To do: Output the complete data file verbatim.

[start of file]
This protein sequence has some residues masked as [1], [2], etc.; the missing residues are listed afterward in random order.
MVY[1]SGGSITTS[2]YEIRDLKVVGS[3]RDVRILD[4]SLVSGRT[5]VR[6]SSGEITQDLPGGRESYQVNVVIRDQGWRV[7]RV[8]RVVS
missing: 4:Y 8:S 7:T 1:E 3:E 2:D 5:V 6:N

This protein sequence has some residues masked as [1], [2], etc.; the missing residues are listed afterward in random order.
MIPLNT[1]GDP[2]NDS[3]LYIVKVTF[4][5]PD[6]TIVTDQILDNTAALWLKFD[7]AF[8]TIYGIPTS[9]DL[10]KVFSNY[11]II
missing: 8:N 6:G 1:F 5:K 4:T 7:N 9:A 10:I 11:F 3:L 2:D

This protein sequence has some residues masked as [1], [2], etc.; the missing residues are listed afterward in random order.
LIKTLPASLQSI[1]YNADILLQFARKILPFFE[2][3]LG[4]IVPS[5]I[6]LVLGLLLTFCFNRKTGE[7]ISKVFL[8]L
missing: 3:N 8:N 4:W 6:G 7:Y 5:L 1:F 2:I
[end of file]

This protein sequence has some residues masked as [1], [2], etc.; the missing residues are listed afterward in random order.
MVY[1]SGGSITTS[2]YEIRDLKVVGS[3]RDVRILD[4]SLVSGRT[5]VR[6]SSGEITQDLPGGRESYQVNVVIRDQGWRV[7]RV[8]RVVS
missing: 4:Y 8:S 7:T 1:E 3:E 2:D 5:V 6:N

This protein sequence has some residues masked as [1], [2], etc.; the missing residues are listed afterward in random order.
MIPLNT[1]GDP[2]NDS[3]LYIVKVTF[4][5]PD[6]TIVTDQILDNTAALWLKFD[7]AF[8]TIYGIPTS[9]DL[10]KVFSNY[11]II
missing: 8:N 6:G 1:F 5:K 4:T 7:N 9:A 10:I 11:F 3:L 2:D

This protein sequence has some residues masked as [1], [2], etc.; the missing residues are listed afterward in random order.
LIKTLPASLQSI[1]YNADILLQFARKILPFFE[2][3]LG[4]IVPS[5]I[6]LVLGLLLTFCFNRKTGE[7]ISKVFL[8]L
missing: 3:N 8:N 4:W 6:G 7:Y 5:L 1:F 2:I